The US Central Bank, the Federal Reserve, is flirting with pushing the country into a recession in its continued fight against inflation.

The Reserve yesterday hiked its interest rates by another 75 basis points as the country recorded a second quarter of economic contraction.

However, the Fed brushed aside the concerns noting that a sustained period of weakened economic activity was a small price to pay to curb rising costs.

Chevon Campbell tells us more.

The US economy has shrunk for the second quarter in a row. At the end of June, the US economy declined by 0.9 per cent.

In any other economy that would meet the definition of a recession.

However, in the United States, the National Bureau of Economic Research defines a recession as a significant decline in economic activity that is spread across the economy and that lasts more than a few months.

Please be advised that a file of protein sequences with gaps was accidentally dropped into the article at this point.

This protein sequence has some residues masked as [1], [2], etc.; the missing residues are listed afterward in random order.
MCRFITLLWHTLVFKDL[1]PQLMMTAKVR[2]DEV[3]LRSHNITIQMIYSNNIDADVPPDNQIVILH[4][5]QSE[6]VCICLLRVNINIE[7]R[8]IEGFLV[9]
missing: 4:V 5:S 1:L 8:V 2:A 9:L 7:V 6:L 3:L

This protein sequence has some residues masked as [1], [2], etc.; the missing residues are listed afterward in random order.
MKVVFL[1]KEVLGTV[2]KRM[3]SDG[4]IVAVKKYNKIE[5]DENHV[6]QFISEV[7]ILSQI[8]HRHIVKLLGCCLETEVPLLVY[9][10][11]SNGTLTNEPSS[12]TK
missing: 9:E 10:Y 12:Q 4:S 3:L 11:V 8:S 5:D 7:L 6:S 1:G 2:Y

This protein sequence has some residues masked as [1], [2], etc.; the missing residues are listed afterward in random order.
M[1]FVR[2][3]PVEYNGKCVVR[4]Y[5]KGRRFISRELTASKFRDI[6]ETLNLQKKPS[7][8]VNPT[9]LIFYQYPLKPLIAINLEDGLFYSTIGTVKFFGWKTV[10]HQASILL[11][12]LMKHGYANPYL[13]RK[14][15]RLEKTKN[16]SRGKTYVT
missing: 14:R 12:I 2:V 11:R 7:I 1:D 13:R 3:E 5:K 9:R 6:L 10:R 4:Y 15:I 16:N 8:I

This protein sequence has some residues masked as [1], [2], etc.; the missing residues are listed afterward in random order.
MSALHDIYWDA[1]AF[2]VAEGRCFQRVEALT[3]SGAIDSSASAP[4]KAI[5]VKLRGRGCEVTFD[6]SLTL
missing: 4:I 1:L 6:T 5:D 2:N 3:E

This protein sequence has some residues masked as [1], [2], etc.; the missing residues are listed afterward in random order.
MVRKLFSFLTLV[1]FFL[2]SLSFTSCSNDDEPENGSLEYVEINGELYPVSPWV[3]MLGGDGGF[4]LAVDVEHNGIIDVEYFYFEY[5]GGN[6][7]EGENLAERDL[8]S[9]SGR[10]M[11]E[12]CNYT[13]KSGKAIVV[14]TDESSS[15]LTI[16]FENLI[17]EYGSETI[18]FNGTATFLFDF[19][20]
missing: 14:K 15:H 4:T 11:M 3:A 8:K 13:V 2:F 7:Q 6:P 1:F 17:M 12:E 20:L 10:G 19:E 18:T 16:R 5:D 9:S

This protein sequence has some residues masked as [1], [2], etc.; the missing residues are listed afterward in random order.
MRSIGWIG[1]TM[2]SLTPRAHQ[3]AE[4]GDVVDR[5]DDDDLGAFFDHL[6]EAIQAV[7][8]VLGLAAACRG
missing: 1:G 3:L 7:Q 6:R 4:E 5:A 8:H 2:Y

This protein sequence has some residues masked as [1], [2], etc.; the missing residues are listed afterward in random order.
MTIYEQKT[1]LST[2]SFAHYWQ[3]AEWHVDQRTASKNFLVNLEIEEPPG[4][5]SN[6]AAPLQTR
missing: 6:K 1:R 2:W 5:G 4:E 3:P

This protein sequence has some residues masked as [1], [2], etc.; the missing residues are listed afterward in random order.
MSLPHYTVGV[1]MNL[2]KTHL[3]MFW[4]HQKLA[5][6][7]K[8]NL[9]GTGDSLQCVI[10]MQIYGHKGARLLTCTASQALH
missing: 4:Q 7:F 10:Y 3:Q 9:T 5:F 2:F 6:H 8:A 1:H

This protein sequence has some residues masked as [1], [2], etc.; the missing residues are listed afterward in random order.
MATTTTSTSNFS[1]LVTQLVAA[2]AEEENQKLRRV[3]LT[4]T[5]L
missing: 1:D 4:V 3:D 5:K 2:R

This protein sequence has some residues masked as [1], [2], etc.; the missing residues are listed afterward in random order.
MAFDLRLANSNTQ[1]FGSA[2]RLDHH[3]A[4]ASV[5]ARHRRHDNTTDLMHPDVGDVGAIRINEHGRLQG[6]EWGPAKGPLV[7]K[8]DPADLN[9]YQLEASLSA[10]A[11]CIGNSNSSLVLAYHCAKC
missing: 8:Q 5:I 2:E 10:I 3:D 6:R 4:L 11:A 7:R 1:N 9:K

However, one thing is certain the rising costs of fuel and energy which have moved at their fastest pace in the US since 1981 are hurting the country.

It’s that fight that the Federal Reserve is focused on.

The Federal Reserve said on Wednesday it would not flinch even if that means a sustained period of economic weakness and a slowing jobs market.

The US Central Bank again pushed its interest rates up to reduce the demand for loans and short-term spending and encourage saving.

However, without that demand to drive growth, the economy ultimately slows.

This slowdown in the United States has consequences elsewhere.

In a high inflation, high-interest rate environment luxury spending is the first thing many cut.

And as Jamaica’s largest source market, this could ultimately harm Jamaica’s tourism sector.